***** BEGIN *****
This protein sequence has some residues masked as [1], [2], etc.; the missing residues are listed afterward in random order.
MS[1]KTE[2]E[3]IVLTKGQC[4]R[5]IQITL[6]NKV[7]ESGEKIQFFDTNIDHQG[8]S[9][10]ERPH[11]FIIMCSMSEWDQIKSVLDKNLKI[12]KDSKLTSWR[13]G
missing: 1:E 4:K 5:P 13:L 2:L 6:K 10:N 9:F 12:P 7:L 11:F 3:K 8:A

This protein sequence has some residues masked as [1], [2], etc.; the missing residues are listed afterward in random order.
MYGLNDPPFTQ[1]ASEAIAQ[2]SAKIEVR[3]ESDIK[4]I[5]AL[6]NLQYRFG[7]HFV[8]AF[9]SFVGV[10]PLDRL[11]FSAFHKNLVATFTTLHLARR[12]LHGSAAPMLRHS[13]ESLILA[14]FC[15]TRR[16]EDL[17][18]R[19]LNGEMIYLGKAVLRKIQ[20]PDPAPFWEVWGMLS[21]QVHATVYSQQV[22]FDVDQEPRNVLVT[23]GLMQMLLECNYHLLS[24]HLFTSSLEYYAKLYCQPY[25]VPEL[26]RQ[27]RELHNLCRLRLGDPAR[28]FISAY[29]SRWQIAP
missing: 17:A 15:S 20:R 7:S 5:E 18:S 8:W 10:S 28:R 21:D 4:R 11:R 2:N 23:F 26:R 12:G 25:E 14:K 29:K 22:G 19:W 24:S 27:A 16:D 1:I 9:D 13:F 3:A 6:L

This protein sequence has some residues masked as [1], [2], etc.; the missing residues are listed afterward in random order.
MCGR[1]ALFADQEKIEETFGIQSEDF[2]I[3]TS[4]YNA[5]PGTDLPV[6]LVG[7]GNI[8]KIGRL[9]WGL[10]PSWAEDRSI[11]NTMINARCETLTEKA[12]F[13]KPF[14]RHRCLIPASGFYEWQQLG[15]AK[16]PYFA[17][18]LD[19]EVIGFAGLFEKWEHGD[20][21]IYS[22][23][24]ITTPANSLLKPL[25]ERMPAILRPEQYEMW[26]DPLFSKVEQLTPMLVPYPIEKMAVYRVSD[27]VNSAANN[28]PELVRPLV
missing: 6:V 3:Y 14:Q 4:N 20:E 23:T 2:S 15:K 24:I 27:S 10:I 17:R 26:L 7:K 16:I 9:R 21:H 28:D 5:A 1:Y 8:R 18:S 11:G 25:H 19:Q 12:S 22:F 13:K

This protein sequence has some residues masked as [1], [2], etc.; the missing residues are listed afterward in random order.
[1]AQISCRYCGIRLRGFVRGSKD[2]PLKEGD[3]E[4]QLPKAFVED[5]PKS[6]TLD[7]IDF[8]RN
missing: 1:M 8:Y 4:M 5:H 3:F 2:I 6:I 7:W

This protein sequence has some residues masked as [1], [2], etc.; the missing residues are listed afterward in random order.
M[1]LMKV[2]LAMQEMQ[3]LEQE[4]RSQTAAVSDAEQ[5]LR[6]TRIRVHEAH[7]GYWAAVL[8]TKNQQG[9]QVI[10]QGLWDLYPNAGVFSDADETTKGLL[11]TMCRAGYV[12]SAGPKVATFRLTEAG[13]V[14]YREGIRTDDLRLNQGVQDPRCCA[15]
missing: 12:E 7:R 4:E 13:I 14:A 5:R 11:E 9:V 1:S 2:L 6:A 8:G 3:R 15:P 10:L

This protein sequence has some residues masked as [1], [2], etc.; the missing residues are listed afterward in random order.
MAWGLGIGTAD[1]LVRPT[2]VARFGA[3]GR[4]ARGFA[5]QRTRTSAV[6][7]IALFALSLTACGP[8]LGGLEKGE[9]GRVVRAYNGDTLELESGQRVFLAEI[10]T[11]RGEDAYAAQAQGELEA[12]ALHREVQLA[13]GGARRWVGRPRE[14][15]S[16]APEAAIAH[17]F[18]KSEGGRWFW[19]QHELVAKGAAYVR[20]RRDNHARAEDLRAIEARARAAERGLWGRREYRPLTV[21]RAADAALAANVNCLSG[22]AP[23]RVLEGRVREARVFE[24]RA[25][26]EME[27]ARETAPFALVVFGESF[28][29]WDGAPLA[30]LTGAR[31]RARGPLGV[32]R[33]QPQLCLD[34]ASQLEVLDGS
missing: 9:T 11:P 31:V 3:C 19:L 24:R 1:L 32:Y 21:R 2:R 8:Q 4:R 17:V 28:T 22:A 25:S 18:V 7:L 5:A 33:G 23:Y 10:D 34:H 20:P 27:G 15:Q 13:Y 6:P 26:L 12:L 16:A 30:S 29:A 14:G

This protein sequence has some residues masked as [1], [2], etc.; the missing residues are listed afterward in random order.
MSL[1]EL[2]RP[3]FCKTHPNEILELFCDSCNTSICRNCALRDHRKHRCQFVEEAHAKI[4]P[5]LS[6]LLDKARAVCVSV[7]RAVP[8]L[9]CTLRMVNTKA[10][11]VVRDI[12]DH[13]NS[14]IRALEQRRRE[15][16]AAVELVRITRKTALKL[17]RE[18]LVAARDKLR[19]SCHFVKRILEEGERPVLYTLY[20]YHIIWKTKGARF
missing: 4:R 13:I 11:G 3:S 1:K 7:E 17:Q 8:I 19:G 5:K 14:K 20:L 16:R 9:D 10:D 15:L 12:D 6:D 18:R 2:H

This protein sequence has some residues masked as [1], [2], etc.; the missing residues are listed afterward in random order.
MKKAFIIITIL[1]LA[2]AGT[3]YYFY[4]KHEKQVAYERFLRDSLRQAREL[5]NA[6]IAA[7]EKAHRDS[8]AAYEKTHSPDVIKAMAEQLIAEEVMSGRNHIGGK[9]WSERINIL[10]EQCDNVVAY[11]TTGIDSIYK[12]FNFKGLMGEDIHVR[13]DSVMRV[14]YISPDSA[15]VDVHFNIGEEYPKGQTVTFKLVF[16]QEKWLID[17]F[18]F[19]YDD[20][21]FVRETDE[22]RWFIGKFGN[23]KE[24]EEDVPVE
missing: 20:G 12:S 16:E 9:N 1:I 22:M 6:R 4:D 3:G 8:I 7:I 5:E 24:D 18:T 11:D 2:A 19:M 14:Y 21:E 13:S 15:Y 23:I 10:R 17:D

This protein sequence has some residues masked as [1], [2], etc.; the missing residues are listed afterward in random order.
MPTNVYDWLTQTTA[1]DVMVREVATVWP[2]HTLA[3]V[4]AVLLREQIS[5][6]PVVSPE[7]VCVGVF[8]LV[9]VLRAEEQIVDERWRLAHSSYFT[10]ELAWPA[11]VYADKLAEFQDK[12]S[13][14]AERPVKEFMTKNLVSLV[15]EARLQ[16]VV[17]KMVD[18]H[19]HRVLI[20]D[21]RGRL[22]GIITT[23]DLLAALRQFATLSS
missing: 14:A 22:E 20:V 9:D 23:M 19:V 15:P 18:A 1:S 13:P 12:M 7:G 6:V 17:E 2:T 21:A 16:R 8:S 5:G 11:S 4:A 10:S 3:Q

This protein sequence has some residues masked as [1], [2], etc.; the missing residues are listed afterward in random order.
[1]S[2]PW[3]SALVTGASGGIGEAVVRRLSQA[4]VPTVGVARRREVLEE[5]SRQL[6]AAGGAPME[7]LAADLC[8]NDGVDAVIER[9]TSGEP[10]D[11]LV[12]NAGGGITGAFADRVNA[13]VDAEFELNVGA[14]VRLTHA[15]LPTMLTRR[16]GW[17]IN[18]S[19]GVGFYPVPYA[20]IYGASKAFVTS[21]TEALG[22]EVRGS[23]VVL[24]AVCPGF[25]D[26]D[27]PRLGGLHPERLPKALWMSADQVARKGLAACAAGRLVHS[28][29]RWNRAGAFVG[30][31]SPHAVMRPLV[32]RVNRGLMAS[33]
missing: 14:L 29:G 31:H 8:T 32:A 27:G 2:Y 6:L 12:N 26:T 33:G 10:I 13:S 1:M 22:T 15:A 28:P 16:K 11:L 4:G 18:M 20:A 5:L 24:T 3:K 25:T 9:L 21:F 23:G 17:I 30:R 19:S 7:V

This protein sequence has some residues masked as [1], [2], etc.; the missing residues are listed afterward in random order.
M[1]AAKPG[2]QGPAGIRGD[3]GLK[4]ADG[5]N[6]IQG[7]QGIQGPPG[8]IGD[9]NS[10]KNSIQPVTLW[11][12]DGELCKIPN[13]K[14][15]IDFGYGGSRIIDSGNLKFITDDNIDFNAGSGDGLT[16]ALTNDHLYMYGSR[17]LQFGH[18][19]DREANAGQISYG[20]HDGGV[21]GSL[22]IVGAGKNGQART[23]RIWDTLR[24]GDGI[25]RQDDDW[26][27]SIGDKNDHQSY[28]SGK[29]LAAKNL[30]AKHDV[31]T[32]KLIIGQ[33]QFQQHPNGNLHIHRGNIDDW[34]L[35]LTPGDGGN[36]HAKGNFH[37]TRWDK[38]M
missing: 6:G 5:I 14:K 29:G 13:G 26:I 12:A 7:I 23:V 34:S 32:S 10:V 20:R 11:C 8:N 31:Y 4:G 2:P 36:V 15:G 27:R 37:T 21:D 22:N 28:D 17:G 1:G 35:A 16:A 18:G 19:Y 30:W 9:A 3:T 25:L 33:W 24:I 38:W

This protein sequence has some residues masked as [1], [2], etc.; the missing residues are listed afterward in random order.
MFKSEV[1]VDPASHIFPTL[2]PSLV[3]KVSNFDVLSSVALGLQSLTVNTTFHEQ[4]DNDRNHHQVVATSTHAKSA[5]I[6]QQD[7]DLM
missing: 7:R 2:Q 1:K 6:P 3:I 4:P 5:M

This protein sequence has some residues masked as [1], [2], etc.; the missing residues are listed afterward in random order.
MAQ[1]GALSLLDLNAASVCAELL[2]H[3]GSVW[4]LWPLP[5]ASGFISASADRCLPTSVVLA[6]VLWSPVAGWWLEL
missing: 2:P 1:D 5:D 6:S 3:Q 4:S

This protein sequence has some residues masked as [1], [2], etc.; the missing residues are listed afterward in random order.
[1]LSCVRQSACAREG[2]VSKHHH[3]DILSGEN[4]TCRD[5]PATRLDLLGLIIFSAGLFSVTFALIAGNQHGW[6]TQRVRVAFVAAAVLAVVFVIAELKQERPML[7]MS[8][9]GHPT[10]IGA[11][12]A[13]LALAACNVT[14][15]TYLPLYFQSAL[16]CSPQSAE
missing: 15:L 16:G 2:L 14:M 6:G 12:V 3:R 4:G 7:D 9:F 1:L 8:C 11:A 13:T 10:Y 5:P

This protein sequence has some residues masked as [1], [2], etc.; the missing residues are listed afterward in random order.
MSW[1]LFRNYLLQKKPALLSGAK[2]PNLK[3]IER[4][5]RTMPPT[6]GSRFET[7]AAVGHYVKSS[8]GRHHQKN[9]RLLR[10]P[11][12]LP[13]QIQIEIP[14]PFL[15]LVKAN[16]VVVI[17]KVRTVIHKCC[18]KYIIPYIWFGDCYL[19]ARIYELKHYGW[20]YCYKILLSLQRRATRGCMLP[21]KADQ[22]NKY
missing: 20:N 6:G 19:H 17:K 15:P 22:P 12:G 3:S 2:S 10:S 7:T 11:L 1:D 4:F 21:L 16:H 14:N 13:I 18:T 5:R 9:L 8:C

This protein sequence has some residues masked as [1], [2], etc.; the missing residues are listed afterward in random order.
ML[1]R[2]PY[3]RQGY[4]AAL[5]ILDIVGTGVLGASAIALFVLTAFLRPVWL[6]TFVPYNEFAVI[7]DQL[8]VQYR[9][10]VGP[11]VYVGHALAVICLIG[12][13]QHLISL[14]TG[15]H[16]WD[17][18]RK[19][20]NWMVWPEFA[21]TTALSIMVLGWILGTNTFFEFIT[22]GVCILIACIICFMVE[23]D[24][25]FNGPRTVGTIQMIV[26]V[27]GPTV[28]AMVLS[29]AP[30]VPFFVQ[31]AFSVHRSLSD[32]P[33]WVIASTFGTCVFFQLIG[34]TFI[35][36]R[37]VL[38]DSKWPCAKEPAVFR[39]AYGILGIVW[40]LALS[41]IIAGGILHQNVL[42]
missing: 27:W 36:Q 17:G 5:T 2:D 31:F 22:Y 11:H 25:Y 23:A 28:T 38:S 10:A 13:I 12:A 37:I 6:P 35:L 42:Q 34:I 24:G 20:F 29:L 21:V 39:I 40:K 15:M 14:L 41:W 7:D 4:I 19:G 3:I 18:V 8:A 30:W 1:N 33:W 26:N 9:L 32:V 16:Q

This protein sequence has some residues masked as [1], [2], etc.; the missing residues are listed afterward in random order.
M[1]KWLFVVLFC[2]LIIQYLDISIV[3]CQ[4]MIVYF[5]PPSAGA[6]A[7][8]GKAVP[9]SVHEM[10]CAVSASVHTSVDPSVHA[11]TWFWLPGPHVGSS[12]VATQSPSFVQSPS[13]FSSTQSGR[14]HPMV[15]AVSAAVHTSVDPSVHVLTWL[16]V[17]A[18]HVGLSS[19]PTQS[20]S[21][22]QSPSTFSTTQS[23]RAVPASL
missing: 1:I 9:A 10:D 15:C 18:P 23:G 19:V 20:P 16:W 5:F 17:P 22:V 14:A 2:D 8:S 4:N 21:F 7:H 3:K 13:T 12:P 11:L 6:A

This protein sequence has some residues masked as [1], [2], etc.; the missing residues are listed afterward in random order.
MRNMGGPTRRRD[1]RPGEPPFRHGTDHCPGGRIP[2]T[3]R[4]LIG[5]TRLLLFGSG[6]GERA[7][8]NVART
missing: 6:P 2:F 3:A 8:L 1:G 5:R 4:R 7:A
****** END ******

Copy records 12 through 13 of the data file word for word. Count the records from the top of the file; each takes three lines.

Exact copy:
This protein sequence has some residues masked as [1], [2], etc.; the missing residues are listed afterward in random order.
MFKSEV[1]VDPASHIFPTL[2]PSLV[3]KVSNFDVLSSVALGLQSLTVNTTFHEQ[4]DNDRNHHQVVATSTHAKSA[5]I[6]QQD[7]DLM
missing: 7:R 2:Q 1:K 6:P 3:I 4:P 5:M

This protein sequence has some residues masked as [1], [2], etc.; the missing residues are listed afterward in random order.
MAQ[1]GALSLLDLNAASVCAELL[2]H[3]GSVW[4]LWPLP[5]ASGFISASADRCLPTSVVLA[6]VLWSPVAGWWLEL
missing: 2:P 1:D 5:D 6:S 3:Q 4:S